What is Labour’s Southern message?

Vote Today outcard in Crawley, 2013This article first appeared on LabourList.org on Wednesday 5th June.

When Ed Miliband set out his vision of One Nation Labour he couldn’t have been more clear: A Labour Party of the South as well as of the North. Our job on the Southern Taskforce was to flesh exactly what that ‘Labour of the South’ would actually look, feel and sound like. Of course the immediate priority is to win the southern target seats we need for Labour Government, but we must hold to a much bigger vision than that.

For too often the Party has allowed itself to believe that there are only a few areas that might support us. Our southern message has either sounded like a watered down version of our northern message or just been part of a broad national story, devoid of reference, language and living examples from our regions.

Our job has been to change that. To say, with confidence, that there is a case for Labour in the south which does not depend in any degree on the reasons why other regions or nations might vote Labour.

We start by listening. Far from being a bedrock of right wing values, we found that southern voters share much the same spread of views on the big issues as voters elsewhere, including those who vote Labour in large numbers. It’s not Labour’s values that are out of place; the challenge is to convince people who have never voted Labour that we are the best vehicle to deliver the values we share with them.

We can’t suggest it is all grinding poverty – although there are more children in poverty in the three southern regions than in Wales, Scotland and Northern Ireland combined. There are families and communities who enjoy the prosperity that goes with doing well in some of our most prosperous regions and their links to London.

But millions of hard-working families rightly don’t feel they are sharing fairly in that wealth. In coastal communities from Cornwall to Thanet and to Yarmouth, wages are below national averages, but living costs above the national average. Life here is as tough as anywhere. In the commuter towns like Bedford, Harlow and Crawely, once synonymous with suburban prosperity, higher London wages are sharply eroded by house prices £100k or more above northern cities and £4000 fares to get to work are not uncommon. In the same towns, locally employed people are often on below average wages.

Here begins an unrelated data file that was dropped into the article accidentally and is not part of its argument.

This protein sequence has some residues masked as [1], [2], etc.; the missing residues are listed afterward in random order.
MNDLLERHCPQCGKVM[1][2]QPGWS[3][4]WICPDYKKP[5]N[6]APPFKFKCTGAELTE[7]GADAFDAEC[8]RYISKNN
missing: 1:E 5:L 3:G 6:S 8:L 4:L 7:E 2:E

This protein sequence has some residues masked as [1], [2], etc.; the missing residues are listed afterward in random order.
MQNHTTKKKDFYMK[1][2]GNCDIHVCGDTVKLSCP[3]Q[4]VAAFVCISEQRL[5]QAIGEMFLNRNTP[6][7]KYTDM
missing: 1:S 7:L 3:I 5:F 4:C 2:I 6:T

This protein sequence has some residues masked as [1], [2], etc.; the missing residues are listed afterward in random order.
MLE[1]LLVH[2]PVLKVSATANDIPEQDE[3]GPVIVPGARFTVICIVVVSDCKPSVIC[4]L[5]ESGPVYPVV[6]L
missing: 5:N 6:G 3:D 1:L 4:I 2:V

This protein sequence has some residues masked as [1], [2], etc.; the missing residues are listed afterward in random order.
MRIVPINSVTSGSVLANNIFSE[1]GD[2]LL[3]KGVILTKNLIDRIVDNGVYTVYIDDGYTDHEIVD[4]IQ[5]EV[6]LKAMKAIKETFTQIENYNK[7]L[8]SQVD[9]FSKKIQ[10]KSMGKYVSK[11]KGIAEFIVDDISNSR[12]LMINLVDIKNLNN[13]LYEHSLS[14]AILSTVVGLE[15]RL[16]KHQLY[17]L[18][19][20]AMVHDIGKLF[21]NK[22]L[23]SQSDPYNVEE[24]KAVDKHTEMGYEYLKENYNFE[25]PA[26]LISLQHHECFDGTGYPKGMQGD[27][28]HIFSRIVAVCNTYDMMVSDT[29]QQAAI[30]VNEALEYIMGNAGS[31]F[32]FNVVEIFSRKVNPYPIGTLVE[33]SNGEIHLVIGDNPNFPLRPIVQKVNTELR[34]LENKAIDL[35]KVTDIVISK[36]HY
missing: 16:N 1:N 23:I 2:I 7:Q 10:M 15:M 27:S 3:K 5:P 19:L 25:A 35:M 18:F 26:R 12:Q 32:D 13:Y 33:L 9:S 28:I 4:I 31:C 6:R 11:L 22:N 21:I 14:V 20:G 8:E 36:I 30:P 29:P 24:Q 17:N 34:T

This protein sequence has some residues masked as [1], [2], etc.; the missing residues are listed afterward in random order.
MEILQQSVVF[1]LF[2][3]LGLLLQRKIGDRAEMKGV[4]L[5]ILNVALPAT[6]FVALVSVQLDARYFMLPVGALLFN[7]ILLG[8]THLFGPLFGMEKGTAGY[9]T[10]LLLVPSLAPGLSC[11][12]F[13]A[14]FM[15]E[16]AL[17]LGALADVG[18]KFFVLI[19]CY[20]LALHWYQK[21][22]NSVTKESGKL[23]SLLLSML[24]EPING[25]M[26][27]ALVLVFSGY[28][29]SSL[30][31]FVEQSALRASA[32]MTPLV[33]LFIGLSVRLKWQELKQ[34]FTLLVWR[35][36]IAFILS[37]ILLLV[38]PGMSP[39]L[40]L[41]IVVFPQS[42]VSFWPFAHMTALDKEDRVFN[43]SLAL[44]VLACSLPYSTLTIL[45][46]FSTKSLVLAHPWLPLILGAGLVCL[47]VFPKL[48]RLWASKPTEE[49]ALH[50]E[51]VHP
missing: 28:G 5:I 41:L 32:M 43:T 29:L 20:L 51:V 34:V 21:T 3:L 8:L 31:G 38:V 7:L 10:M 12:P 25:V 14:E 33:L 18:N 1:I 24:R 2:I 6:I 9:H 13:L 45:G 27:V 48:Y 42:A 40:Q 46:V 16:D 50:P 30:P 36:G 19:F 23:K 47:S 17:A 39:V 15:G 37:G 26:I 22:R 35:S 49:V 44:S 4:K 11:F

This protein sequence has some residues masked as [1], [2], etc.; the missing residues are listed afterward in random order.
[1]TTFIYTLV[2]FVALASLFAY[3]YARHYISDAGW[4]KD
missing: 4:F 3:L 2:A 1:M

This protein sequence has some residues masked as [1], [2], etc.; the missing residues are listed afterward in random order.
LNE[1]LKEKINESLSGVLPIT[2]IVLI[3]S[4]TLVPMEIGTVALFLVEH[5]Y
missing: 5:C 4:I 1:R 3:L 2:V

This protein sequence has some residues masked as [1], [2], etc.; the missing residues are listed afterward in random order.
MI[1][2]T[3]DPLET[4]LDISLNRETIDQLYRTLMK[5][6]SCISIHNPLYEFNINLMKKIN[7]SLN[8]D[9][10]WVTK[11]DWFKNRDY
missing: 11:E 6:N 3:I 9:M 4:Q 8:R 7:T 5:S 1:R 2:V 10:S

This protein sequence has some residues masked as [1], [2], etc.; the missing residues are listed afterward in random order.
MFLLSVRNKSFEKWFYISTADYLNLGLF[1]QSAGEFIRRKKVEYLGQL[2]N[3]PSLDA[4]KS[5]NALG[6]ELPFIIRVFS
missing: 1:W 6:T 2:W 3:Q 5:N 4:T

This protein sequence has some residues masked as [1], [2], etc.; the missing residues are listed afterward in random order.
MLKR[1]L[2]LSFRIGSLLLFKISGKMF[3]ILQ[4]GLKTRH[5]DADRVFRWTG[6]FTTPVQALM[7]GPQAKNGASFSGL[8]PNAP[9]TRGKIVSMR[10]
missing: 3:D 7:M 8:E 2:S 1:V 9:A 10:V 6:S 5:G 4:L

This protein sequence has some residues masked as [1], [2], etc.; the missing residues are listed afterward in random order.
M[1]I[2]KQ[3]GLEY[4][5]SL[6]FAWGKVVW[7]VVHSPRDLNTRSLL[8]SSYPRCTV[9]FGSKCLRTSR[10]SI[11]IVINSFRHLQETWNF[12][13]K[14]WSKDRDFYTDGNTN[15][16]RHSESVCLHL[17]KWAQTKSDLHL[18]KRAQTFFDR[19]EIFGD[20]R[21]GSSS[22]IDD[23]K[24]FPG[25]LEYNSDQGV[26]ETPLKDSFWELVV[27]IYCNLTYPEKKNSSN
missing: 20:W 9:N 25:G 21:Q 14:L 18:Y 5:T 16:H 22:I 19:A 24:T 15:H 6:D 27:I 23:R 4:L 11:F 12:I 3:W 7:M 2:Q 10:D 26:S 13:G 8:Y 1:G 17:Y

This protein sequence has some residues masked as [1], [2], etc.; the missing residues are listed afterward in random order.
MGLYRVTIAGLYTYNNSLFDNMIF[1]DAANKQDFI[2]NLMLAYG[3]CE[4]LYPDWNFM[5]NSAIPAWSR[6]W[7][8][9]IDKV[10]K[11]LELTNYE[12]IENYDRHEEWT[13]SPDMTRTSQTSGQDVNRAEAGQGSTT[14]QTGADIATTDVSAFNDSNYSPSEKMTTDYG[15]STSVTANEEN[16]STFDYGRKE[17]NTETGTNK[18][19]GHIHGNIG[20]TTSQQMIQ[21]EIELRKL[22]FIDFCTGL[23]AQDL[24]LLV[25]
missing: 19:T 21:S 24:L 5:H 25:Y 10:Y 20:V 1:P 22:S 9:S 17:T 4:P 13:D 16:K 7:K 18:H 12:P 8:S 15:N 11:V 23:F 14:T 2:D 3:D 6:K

It’s hard enough to get a fair deal without the other pressures on southern communities. International migration is a talking point everywhere, but in the last ten years even more people moved into the southern regions from the rest of the UK. No wonder people feel the environment, housing, infrastructure and services are under pressure.

These are regions where livelihoods for most depend directly on the private sector. More people here set up their own business, or work for small employers. Our exporters more than any outside London, help the UK pay its way in the world.

The Coalition parties gain most of their support from the three southern regions yet its striking how little they’ve done for the voters who put their trust in them.  They’ve set back efforts to close the gap between those doing well and those lagging behind, weakened the power of towns and villages to deal with the challenges of rapid change, and done little to support the south’s crucial businesses. The One Nation values ‘That Britain should work for everyone, not just a few’. ‘Britain is always stronger when we can all play our part’. ‘Our economy is always more successful when it works for all working people’, could have been written just with southern England in mind.

It’s Labour’s argument for building affordable homes, reforming the banks system to support small business, tackling the companies and failing markets that are driving up living costs, arguing the case for living wages and for sensible controls on migration and labour market abuse, and for tax fairness in these tough times that can have most to say to southern voters.

Labour can be confident that our values are shared by millions of southern voters who might not have voted for us before but are open to doing so in the future. Our message is rooted here, developed by people who live here, and whose families and futures are here.

 

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